The Environment (Wales) Act 2016 sets out the requirement for the ‘sustainable management of natural resources’ together with new ways of working to achieve this. Part 1 of the Environment Act sets out Wales' approach to planning and managing natural resources at a national and local level with a general purpose linked to statutory 'principles of sustainable management of natural resources' defined within the Act.There are 3 main constituents to Part 1 of the Environment Act:
1. The State of Natural Resources Report (SoNaRR)- A report produced by Natural Resources Wales that gives an assessment of natural resources and how well Wales is doing to manage them in a sustainable way
2. Natural Resources Policy - A policy produced by Welsh Government that sets out the priorities, risks and opportunities for managing natural resources sustainably. The policy takes into account the findings of the State of Natural Resources report
3. Area Statements –A local evidence base produced by Natural Resources Wales which helps to implement the priorities, risks and opportunities identified in the National Policy and how NRW intends to address these (commencing from late 2017 onwards)
The Environment Act aims to build greater resilience into our ecosystems. Biodiversity and well-functioning ecosystems provide natural solutions that build resilience, which in turn help society create jobs, support livelihoods and human well-being, adapt to the adverse impacts of climate change and contribute to sustainable development.
Part 1 of the Environment Act sets out Wales' approach to planning and managing natural resources at a national and local level with a general purpose linked to statutory 'principles of sustainable management of natural resources' defined within the Act.
Section 6 – Biodiversity and resilience of ecosystems duty
Section 6 under Part 1 of the Environment (Wales) Act 2016 introduced an enhanced biodiversity and resilience of ecosystems duty (the S6 duty) for public authorities in the exercise of functions in relation to Wales.
The S6 duty requires that public authorities must seek to maintain and enhance biodiversity so far as consistent with the proper exercise of their functions and in so doing promote the resilience of ecosystems.
To comply with the S6 duty public authorities should embed the consideration of biodiversity and ecosystems into their early thinking and business planning, including any policies, plans, programmes and projects, as well as their day to day activities.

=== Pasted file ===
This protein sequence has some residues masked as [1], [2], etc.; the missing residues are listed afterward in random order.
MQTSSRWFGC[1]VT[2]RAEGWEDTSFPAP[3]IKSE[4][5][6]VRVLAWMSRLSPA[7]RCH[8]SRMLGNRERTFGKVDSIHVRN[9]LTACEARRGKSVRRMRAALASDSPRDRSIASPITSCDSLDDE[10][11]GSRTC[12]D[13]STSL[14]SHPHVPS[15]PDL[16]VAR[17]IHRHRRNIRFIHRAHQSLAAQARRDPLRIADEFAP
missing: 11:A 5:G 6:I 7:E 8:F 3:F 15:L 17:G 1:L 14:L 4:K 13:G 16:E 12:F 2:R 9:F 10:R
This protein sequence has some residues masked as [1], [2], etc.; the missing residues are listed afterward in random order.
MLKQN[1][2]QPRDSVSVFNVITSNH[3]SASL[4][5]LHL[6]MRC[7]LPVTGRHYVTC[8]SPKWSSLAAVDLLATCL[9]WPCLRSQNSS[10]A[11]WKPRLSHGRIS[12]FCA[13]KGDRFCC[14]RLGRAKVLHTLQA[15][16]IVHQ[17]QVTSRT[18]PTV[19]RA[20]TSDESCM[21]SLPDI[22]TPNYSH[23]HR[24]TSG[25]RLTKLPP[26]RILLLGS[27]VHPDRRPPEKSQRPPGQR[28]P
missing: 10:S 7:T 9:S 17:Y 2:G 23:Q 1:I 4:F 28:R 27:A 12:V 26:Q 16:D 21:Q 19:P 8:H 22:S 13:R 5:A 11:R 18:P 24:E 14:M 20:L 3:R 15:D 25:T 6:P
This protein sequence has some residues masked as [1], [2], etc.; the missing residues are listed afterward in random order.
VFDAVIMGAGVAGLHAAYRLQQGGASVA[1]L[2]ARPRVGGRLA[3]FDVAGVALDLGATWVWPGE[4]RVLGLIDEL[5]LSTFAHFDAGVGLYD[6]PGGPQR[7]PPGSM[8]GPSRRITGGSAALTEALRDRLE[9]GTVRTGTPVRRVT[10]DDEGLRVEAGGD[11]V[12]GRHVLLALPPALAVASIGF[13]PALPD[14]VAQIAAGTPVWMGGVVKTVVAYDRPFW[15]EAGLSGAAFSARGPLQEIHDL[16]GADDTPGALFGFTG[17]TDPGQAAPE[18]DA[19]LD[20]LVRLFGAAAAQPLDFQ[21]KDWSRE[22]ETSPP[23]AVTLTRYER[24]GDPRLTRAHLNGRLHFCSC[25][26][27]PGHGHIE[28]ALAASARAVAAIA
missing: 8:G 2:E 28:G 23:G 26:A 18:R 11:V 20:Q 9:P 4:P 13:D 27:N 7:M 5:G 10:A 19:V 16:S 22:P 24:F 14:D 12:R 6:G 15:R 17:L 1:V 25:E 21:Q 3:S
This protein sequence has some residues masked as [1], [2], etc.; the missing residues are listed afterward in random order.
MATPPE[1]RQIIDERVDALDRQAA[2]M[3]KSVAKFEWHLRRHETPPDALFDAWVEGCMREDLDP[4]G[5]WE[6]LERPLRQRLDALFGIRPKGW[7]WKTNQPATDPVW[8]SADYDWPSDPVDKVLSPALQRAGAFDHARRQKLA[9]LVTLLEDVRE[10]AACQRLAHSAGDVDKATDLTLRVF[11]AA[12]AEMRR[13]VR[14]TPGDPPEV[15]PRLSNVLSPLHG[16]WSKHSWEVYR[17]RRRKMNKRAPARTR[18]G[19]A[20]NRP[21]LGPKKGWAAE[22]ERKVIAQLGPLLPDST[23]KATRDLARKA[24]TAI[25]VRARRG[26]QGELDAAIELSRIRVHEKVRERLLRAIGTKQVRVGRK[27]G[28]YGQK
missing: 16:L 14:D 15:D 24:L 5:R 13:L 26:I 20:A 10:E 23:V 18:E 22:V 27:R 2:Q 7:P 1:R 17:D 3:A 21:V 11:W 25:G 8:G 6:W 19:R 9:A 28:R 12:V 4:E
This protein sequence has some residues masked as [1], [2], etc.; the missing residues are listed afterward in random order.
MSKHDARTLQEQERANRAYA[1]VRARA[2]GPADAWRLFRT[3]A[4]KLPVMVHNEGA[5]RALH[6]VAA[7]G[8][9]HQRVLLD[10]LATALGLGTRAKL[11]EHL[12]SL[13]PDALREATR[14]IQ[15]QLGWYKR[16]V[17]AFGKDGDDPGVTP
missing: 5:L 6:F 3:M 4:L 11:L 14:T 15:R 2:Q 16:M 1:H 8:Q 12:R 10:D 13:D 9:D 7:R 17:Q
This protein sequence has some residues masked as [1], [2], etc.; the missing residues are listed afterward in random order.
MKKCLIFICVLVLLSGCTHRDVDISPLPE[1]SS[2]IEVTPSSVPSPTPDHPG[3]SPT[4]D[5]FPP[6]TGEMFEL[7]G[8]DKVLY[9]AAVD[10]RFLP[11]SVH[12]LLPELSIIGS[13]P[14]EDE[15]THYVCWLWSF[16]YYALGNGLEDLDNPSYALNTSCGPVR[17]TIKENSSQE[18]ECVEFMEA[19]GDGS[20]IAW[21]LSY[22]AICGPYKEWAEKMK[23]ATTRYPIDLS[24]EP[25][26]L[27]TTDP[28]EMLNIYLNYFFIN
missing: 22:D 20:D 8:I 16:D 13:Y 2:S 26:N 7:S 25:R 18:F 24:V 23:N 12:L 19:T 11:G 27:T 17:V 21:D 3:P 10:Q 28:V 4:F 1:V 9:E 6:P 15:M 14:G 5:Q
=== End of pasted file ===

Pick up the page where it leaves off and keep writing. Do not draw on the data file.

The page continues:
To comply with the S6 duty, most public authorities must prepare and publish a plan setting out what they propose to do to maintain and enhance biodiversity, and promote resilience.
This plan can and should be an integral part of any planning document as part of the public authority’s business or corporate planning processes. A standalone plan is not necessarily required.
A public authority, in complying with the S6 duty, must have regard to:
The Nature Recovery Action Plan for Wales contains six objectives which should be used to help develop and guide actions to comply with the S6 duty, and further technical guidance will be produced.
A report on what the public authority has done to comply with the duty must be published by the end of 2019 and then every three years after this date.
Complying with the S6 duty will help public bodies subject to the Well-being of Future Generations (Wales) Act 2015 (the WFG Act) to maximise their contributions to the Well-being goals.
The current guidance for the Section 6 duty can be accessed here
Section 7 - Biodiversity lists and duty to take steps to maintain and enhance biodiversity
This section replaces the duty in section 42 of the NERC Act 2006. The Welsh Ministers will publish, review and revise lists of living organisms and types of habitat in Wales, which they consider are of key significance to sustain and improve biodiversity in relation to Wales.
The Welsh Ministers must also take all reasonable steps to maintain and enhance the living organisms and types of habitat included in any list published under this section, and encourage others to take such steps.
Part 1 of the Act, including Sections 6 and 7, came into force on May 21, 2016.
The Well-being of Future Generations Act became law in April 2015 and is concerned with improving the social, economic, environmental and cultural well-being of Wales.
It will make the public bodies in Wales listed in the Act think more about the long-term, work better with people and communities and each other, look to prevent problems and take a more joined-up approach.
To help public bodies achieve the same vision, the Act puts in place seven well-being goals. Linked to the goals a set of National Indicators are currently under development to help measure whether we are achieving the goals including the Resilient Wales goal.
'A nation which maintains and enhances a biodiverse natural environment with healthy functioning ecosystems that support social, economic and ecological resilience and the capacity to adapt to change (for example climate change).'
The Well-being of Future Generations Act recognises the importance of nature and its biodiversity The resilient Wales' goal will help with nature recovery objectives in Wales.
The Act establishes a statutory Future Generations Commissioner for Wales to support the public bodies listed in the Act to work towards achieving the well-being goals.
The Act also establishes Public Services Boards (PSBs) for each local authority area in Wales. PSBs are tasked with improving the economic, social, environmental and cultural well-being of its area by working to achieve the well-being goals
A list of the living organisms of principal importance for the purpose of maintaining and enhancing biodiversity in relation to Wales.
A list of the habitats of principal importance for the purpose of maintaining and enhancing biodiversity in relation to Wales.